Here we are again, America. Another mass shooting, more American blood on your hands, and another “mentally-insane” white man to blame. When will you wake up? The Las Vegas shooting has been the deadliest mass shooting in modern American history with 58 people dead and another 515 wounded. Yet, at the end of the day there will be no change with American gun regulations despite the devastation.
On 1 October, 2017, 64-year-old Stephen Paddock opened fired on 22,000 concert-goers from his 32nd floor hotel suite in Las Vegas, Nevada. When police arrived on the scene, they found 23 guns with a dozen of them modified for automatic fire. Paddock had already killed himself by the time police arrived on the scene. On his bedside table, the police found detailed notes with calculations on how to kill as many people as possible. Despite all the guns and evidence of planning a mass shooting, many blamed hotel security for the devastation Paddock inflicted two weeks ago. But the blame does not lie upon the hotel security system, but upon the access to firearms in America. The National Rifle Association (NRA), America’s most powerful gun-rights lobbying group, stated that ‘nothing could have been done to prevent the Las Vegas shooting,’ dismissing any claims that stricter gun regulation could have saved lives. Instead, the NRA’s spokesperson said that Paddock must have had some ‘sort of red flags’ in his mental history and that violence would have ensued no matter how strict the gun laws. To the NRA, Las Vegas was just another mentally insane white man taking out his frustrations rather than a blatant example that gun laws need to change in America.
Since the 9/11 terrorist attacks in 2001, nearly twice as many attacks have been carried out by supremacists, anti-government fanatics, and other non-Muslims in America as by Muslim jihadists. Though 9/11 still amounts to the gravest of them all, the above statistic demonstrates that the majority of American terrorist attacks are homegrown. The shootings of Columbine, Aurora, Sandy Hook, and Charleston were all premeditated attacks on innocent citizens, with the killer being American. The CIA defines terrorism as ‘premeditated, politically motivated, violence perpetrated against noncombatant targets by subnational groups or clandestine agents.’ Using the CIA’s definition, the recent Las Vegas shooting could be categorized as an act of terrorism in terms of how the shooting was premeditated and violence was perpetrated against noncombatant targets, but it lacks the politically motivated aspect that is still under investigation. Though the police investigating the incident are hesitant to label the attack as an act of terrorism, Nevada’s law redefines terrorism as ‘any act that involves the use or attempted sabotage, coercion, or violence which is intended to cause great bodily harm or death to the general population,’ and therefore would categorize the Las Vegas shooting as an act of terrorism. The police seem to be working with the theory that the gunman was ‘mentally unstable’ and even started a microscopic study of the gunman’s brain to see if there are any neurological problems that could be connected to the shooting. Whether or not the killer is deemed mentally unstable, his actions were inexcusable and should be a wakeup call to Americans to finally change their gun regulations.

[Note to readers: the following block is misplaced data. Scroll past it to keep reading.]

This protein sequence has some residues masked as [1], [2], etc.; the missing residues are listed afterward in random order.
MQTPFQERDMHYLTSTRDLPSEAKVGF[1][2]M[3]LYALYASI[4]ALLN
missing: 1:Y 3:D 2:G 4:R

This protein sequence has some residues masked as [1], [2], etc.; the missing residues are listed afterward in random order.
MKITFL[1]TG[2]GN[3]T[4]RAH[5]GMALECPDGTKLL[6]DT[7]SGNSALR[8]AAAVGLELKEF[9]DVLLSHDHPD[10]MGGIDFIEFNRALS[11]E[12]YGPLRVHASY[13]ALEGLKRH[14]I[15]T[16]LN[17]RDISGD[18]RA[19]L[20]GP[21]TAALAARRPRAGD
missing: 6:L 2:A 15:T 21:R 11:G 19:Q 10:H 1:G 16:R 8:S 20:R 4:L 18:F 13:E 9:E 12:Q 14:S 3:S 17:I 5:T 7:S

In America, nearly any adult can own or carry a gun because it is viewed as a basic right and protected by the constitution. However, let’s not forget that the U.S. constitution also stated that African Americans are only worth three-fifths of a person. Times change and the meanings of historical texts need to be adapted to accommodate modern times. The constitution was written in a time when guns were necessary for survival. Now, American security institutions are strong enough to protect citizens without them needing to carry a gun. Yet, America gives citizens who are on the no-fly-list the right to own a gun.
It is clear that things need to change. Australia’s Port Arthur massacre and Dunblane in Scotland were horrific shootings in which both governments pushed for stronger gun regulations. As a result, gun violence decreased tremendously, to where in Scotland only 2% of all homicides involved a gun. Americans should look at both Australia and Scotland as examples on how to stop gun violence, rather than allowing their government to collect money from the NRA while knowing another mass shooting could happen at any time.
The tragedy of Las Vegas will haunt America forever. The reality is that another shooting like Las Vegas will happen time and time again. In April 2017, Trump promised that ‘I will never, ever infringe on the right of the people to keep and bear arms,’ demonstrating that it is unlikely gun laws will change, despite the shooting. The concept of gun ownership as a basic civil right should be dead. America has proven time and time again that its citizens cannot handle, and therefore do not deserve the right to own guns. Though Paddock’s crime has shocked the world, this is nothing new for America.